McIlvenna said people often are looking for something they can’t make themselves.

“I get a lot of requests for beef Wellington or something that’s flambeed at the table,” she said.

From Catered for You’s vast repertoire, a few favorites have emerged.

“One thing that always appeals to people are stuffed mushrooms, even though they are a little expensive,” Collins said.

Trendy nibbles that are quick to disappear include exotic quesadillas - tortillas filled with roasted squash, Mexican cheese and chilies - and herbed, roasted potato skins stuffed with smoked salmon. But deviled eggs and meatballs are perennially popular.

“There’s not a week that goes by when we don’t get a request for Swedish meatballs,” Collins said.

Stobie from the Longhorn Barbecue said he gently steers customers toward a well-rounded meal.

“If they ask for three different meats (like German sausage, ribs and ham) and all of them are pork, we might suggest having turkey or chicken as one of the choices,” he said.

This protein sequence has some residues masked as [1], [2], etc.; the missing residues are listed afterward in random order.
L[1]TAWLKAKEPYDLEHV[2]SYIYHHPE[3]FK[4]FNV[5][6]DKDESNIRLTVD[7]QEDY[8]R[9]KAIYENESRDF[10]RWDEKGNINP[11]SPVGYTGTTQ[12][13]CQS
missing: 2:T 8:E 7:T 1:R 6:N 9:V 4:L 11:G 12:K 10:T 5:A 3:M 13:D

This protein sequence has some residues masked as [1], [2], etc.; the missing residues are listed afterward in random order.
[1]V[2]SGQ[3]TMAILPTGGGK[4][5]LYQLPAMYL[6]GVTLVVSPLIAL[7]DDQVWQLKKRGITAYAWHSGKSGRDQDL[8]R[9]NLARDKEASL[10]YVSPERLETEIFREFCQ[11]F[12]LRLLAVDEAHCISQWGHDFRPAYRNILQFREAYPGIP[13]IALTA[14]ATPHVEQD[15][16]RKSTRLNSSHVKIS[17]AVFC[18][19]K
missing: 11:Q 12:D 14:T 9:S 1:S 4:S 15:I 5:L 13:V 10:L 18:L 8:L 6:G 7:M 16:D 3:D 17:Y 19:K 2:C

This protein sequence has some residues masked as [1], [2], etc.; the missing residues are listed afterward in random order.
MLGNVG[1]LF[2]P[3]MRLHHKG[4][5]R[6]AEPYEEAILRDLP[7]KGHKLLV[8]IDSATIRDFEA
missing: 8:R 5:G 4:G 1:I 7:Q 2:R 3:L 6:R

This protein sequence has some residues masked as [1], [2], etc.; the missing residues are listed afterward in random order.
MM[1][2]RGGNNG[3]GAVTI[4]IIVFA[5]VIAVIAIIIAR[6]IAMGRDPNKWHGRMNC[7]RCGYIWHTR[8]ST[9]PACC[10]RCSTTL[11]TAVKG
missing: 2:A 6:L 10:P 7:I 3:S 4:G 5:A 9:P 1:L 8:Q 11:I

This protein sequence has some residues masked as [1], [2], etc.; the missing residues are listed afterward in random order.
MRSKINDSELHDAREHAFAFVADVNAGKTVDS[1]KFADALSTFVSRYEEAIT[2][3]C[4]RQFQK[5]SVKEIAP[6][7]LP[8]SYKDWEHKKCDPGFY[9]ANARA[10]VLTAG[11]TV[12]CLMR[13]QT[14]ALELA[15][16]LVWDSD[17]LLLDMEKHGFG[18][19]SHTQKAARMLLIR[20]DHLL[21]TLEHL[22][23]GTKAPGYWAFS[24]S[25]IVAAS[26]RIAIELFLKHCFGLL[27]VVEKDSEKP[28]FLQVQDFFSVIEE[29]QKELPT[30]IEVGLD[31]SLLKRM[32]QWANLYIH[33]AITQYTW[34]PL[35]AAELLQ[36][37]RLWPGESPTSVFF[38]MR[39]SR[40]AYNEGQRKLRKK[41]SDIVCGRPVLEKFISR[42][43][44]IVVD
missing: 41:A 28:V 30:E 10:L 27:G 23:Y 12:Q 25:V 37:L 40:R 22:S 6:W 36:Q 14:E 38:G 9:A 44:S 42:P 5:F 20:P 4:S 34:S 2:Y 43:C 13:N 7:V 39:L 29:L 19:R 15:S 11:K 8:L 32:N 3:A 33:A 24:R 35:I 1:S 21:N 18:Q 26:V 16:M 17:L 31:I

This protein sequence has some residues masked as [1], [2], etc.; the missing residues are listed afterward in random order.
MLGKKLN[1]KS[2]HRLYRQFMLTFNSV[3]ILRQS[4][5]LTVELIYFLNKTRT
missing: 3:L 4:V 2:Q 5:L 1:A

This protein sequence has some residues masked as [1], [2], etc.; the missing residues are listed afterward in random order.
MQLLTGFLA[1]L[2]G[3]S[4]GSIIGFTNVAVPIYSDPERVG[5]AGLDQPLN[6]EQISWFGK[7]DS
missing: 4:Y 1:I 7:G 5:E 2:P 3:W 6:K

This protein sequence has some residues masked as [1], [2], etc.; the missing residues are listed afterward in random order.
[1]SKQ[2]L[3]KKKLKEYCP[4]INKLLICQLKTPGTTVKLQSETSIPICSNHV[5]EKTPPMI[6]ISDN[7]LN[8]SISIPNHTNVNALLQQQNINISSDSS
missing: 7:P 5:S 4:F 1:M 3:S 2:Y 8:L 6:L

While creating the menu, caterers can also make suggestions on what wines will best accompany the dishes, purchase supplies for a bar or set up for coffee and tea service.

“We’re there to help fill in the blanks,” Collins said.

So, you’ve come up with your game plan, finalized the menu and sent out invitations. Collins suggested the final step for throwing a party that’s as memorable for the hosts as for the guests is one many of her customers are reluctant to take.

“So many people go to the expense of having a party and then don’t allow themselves the luxury of hiring service staff to be there,” she said. “It can make a huge difference. And then you are able to truly enjoy your guests and your party.”

A caterer can make the arrangements for service staff.

Some final words of advice: Plan ahead to secure those prime dates. Many caterers are already booked for the holiday season.

“There are only three weekends in December before Christmas and that’s our busiest time. People need to get on it,” said McIlvenna.

If you can be flexible enough to schedule on a weeknight or a Sunday afternoon, you’ll have more options.

On the other hand, if a caterer isn’t already booked, they can often put something together with as little as 24 hours notice.

Said Collins: “We’ve done something the next day more times than I care to remember.”

, DataTimes ILLUSTRATION: 3 photos (2 color)